Malang Movie Review: Aditya Roy Kapur starrer is a mixture of romance, action, thriller and suspense but still the narration looks outdated.
Last Modified On: 07 February 2020 | Reviewed By: Saurabh S Nair
The film delivers an entertaining thriller at least towards the climax but filled with a lot of cliches and repetitiveness. The film is directed by Mohit Suri.
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Cast: Aditya Roy Kapur, Disha Patani, Kunal Kemmu, Anil Kapoor
Director: Mohit Suri
The story of Malang offers nothing new and struggles to establish itself throughout is a mixture of romance, action, thriller, and suspense Some scenes appear cliched and others exaggerated. There isn’t much to spoil in this 'suspense-thriller’, but we assure you there are no spoilers in this review.
Advait (Roy Kapoor) and Sara’s (Disha Patani) meet-cute takes place at a beachside rave under the shower of fireworks. They connect and proceed to indulge in a series of hedonistic activities justifying their actions with the motto — life is all about making choices. On a daily basis, their biggest choice is between masti and sukoon (fun or peace). They usually pick the first — not much of a choice.
Skydiving, kite-surfing, jumping off cliffs — this is what when Zindagi Milegi Na Dobara would look like in a Mohit Suri movie. One wonders where their endless finances come from. What are they running away from? These questions do not get answered.
Assisted by the music (Ved Sharma’s title track Malang is especially an ear-worm), cinematography (Vikas Sivaraman) and production design (Vintee Bansal, Sidhant Malhotra), Suri captures the energy, frenzy, and headiness of rave culture, the lure of escapism and intoxication. But drugs don’t destroy demons; they just bring out new ones.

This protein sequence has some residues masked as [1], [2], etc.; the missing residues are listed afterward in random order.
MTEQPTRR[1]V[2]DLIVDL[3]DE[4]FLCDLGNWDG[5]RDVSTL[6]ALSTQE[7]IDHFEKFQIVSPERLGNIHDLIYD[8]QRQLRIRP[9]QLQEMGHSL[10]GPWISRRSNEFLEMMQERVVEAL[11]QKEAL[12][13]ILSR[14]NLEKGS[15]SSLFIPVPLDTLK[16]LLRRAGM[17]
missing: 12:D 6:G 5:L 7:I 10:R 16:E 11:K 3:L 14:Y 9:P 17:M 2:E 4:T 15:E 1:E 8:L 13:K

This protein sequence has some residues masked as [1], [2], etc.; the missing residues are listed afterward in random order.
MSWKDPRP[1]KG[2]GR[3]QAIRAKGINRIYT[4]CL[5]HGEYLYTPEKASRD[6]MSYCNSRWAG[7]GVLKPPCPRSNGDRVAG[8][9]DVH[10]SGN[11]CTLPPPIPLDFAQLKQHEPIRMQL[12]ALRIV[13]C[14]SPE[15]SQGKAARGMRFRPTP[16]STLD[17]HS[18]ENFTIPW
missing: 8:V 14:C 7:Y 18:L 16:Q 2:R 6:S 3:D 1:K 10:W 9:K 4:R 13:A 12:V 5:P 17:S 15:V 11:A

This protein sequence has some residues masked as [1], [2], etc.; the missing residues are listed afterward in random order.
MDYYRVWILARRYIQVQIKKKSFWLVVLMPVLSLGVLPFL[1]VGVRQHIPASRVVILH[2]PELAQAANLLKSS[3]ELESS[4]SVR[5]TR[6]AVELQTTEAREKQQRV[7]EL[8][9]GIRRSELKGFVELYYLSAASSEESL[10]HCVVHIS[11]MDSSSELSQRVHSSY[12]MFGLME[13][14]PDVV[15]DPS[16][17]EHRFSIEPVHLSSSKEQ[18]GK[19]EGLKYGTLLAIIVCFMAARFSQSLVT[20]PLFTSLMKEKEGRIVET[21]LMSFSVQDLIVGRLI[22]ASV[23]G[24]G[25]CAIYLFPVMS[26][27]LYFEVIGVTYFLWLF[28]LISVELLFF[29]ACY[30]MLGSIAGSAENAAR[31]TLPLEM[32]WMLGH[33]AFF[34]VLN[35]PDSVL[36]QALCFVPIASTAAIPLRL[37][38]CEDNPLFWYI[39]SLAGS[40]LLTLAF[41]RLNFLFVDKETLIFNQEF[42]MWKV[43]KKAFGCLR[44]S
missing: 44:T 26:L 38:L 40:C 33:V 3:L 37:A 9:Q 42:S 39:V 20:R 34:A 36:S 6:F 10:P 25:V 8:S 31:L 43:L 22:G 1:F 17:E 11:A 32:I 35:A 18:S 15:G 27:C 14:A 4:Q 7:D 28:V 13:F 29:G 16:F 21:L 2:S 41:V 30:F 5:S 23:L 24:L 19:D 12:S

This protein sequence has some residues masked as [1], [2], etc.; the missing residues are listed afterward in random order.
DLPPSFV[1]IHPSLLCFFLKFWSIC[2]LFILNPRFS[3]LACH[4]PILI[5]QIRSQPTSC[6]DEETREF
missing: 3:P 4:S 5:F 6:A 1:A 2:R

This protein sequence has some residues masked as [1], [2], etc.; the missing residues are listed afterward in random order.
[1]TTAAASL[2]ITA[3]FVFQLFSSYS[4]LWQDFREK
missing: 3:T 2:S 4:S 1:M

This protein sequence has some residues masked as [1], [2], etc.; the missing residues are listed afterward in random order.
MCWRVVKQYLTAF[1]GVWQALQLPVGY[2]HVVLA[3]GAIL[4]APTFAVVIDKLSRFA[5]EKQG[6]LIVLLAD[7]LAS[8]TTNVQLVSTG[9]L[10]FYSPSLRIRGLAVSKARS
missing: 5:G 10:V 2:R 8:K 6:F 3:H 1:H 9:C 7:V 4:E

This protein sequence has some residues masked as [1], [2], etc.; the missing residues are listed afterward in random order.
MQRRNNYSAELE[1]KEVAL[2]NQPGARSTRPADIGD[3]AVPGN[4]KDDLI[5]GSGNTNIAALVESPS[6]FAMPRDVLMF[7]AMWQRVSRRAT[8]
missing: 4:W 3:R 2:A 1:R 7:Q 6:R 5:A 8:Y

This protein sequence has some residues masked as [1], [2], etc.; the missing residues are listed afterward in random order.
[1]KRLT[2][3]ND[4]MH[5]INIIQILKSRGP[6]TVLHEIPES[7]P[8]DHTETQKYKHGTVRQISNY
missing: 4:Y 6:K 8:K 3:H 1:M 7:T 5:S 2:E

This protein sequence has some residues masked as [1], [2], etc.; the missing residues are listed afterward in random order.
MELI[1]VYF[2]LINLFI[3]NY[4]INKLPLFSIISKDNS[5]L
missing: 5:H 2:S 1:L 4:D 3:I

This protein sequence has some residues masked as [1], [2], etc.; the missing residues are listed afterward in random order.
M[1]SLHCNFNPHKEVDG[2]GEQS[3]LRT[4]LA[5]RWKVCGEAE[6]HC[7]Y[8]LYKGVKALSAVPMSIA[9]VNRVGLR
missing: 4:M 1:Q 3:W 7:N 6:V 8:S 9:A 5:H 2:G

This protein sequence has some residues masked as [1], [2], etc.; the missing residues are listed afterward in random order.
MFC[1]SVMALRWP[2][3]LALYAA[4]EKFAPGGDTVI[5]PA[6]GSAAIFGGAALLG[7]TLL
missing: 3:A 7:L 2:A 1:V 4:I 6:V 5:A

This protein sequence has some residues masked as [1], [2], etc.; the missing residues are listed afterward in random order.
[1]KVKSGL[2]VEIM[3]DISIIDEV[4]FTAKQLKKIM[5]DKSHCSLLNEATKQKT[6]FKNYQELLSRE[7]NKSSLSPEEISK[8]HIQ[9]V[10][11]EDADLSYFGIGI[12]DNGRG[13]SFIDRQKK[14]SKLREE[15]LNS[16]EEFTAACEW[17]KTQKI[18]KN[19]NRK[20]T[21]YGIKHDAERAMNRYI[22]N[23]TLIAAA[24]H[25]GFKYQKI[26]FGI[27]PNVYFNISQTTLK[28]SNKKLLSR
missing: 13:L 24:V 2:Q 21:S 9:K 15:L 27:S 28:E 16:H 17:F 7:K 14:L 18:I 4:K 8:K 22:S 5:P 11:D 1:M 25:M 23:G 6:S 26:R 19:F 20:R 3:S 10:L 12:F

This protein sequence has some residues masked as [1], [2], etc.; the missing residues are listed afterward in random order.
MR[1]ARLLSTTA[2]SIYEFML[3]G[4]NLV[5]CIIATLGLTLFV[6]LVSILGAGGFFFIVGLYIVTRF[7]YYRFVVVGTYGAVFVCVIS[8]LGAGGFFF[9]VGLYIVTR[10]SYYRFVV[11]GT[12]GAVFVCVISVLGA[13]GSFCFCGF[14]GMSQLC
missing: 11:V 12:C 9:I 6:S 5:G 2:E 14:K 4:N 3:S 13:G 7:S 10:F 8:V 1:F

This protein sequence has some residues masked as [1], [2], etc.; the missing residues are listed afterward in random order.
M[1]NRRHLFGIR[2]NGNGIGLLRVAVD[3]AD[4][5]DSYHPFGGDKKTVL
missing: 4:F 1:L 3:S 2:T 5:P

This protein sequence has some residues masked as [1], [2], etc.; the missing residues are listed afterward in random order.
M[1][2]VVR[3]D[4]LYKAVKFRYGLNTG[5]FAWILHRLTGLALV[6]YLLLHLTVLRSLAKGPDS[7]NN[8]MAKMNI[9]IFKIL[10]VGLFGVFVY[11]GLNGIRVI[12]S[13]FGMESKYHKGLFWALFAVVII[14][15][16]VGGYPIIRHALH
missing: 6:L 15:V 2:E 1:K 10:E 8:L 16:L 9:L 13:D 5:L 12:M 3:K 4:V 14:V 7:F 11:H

In a parallel track, an unkempt police officer with a nose full of illegal substances is taking the law into his hands. Trigger-happy and out of control, Agashe (Anil Kapoor) has a long night ahead. It’s Christmas Eve. There’s been a murder.
Enter upright Michael Rodrigues (Kunal Kemmu), the head of the Special Cell. Agashe and Michael’s methods don’t match, but the body count is increasing and the killer must be stopped.
The first half of the film is slow-paced and tries hard to establish a connection with the audience. For some reason, we don’t want to know why Advait is an introvert (if that’s what the makers intended to show) or why Sara wants to 'seize the day’. Despite the fantastic chemistry between the two actors, their stories feel incomplete, and unnecessary at times.
The second half attempts to connect the dots that weren’t laid out properly in the first. There is superfluous drama, predictable suspense, and forced action.
The 134-minute movie benefits vastly from clever casting, Vikas Sivaraman’s slick and attractive cinematography, and a distanced approach to wrenching matters of the heart. It’s hard to feel anything at all for the travails of Advait and Sara, but it’s equally challenging to ignore their individual and collective beauty. We are invited to gaze upon their gorgeous bodies ever so often, and both Roy Kapur, who has acquired a newly ripped chest, and Patani, who shows off her perfect form ever so often, are up for the challenge.
The heavy lifting is undertaken by Anil Kapoor, as a drug-snorting police officer whose personal anthem is the club number Aaj Ki Raat Koi Aane Ko Hai, and Kunal Kemmu as a stuffed shirt with a few secrets up his starched sleeve. Kapoor has done this kind of thing many times before, but even in repeat mode, he has great fun. Kemmu, who is most relaxed when he isn’t asked to headline a production, is equally deft at providing a clinical foil to the flamboyant Agashe.
Overall, Malang is a one-time watch. If you are interested in a romantic thriller with good looking people romancing with each other with scenic locations and soulful song then you can give it a try.
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